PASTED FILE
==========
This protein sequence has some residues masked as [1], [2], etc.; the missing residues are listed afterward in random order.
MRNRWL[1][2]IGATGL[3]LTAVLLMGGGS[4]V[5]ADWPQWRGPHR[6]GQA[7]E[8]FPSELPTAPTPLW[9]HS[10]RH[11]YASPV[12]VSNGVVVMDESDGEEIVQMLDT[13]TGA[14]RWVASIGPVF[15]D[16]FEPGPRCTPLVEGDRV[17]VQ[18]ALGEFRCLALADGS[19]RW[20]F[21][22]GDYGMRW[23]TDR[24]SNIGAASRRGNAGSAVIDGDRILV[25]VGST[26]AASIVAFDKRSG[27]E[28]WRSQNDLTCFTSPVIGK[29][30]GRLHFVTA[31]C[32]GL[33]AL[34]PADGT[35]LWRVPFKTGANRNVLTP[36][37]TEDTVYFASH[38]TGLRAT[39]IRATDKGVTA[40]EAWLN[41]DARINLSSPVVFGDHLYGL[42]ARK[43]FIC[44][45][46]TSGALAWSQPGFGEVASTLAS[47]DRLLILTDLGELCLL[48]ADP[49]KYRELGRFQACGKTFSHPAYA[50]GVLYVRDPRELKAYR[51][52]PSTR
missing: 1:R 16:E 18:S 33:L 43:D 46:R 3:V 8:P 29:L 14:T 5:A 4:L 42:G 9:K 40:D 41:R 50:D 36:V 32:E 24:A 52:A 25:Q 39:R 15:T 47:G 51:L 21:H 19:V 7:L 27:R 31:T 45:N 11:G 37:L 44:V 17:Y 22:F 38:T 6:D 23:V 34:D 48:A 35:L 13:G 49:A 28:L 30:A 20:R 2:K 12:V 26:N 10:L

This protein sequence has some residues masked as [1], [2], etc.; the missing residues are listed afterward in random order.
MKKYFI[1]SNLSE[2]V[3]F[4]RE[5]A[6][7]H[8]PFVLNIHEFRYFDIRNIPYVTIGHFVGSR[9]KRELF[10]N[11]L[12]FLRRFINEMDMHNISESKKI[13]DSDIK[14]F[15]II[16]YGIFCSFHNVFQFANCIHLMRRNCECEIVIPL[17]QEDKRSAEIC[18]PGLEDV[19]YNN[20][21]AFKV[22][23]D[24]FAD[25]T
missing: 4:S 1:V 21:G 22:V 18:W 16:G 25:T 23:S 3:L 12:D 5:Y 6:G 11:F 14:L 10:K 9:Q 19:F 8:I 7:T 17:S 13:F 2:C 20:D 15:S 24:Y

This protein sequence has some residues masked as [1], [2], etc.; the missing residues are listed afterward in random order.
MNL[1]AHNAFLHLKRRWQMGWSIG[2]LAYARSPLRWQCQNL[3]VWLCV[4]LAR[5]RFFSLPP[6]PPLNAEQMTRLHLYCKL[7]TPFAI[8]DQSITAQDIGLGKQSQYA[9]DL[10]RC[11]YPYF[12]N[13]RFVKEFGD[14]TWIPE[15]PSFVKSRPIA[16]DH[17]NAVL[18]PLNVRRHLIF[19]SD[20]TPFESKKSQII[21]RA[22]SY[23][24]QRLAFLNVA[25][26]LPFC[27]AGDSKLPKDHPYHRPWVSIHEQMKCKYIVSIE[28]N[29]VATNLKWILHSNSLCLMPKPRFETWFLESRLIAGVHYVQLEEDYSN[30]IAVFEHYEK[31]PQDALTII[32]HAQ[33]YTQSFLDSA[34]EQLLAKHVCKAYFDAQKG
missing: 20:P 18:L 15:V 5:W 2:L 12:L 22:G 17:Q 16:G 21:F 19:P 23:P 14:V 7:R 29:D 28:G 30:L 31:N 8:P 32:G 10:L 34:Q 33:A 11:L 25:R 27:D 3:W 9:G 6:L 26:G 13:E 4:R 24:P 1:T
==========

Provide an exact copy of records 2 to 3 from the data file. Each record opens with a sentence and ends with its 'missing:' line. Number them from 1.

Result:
This protein sequence has some residues masked as [1], [2], etc.; the missing residues are listed afterward in random order.
MKKYFI[1]SNLSE[2]V[3]F[4]RE[5]A[6][7]H[8]PFVLNIHEFRYFDIRNIPYVTIGHFVGSR[9]KRELF[10]N[11]L[12]FLRRFINEMDMHNISESKKI[13]DSDIK[14]F[15]II[16]YGIFCSFHNVFQFANCIHLMRRNCECEIVIPL[17]QEDKRSAEIC[18]PGLEDV[19]YNN[20][21]AFKV[22][23]D[24]FAD[25]T
missing: 4:S 1:V 21:G 22:V 18:W 16:G 25:T 23:S 3:L 12:D 5:Y 6:G 11:F 14:L 10:K 9:Q 19:F 8:I 7:T 17:S 13:F 2:C 20:D 15:S 24:Y

This protein sequence has some residues masked as [1], [2], etc.; the missing residues are listed afterward in random order.
MNL[1]AHNAFLHLKRRWQMGWSIG[2]LAYARSPLRWQCQNL[3]VWLCV[4]LAR[5]RFFSLPP[6]PPLNAEQMTRLHLYCKL[7]TPFAI[8]DQSITAQDIGLGKQSQYA[9]DL[10]RC[11]YPYF[12]N[13]RFVKEFGD[14]TWIPE[15]PSFVKSRPIA[16]DH[17]NAVL[18]PLNVRRHLIF[19]SD[20]TPFESKKSQII[21]RA[22]SY[23][24]QRLAFLNVA[25][26]LPFC[27]AGDSKLPKDHPYHRPWVSIHEQMKCKYIVSIE[28]N[29]VATNLKWILHSNSLCLMPKPRFETWFLESRLIAGVHYVQLEEDYSN[30]IAVFEHYEK[31]PQDALTII[32]HAQ[33]YTQSFLDSA[34]EQLLAKHVCKAYFDAQKG
missing: 20:P 18:L 15:V 5:W 2:L 12:L 22:G 17:Q 16:G 21:F 19:P 23:P 14:V 7:R 29:D 28:G 30:L 31:N 8:P 32:G 10:L 34:Q 33:A 11:L 25:R 27:D 3:W 9:G 6:L 26:G 13:E 4:R 24:P 1:T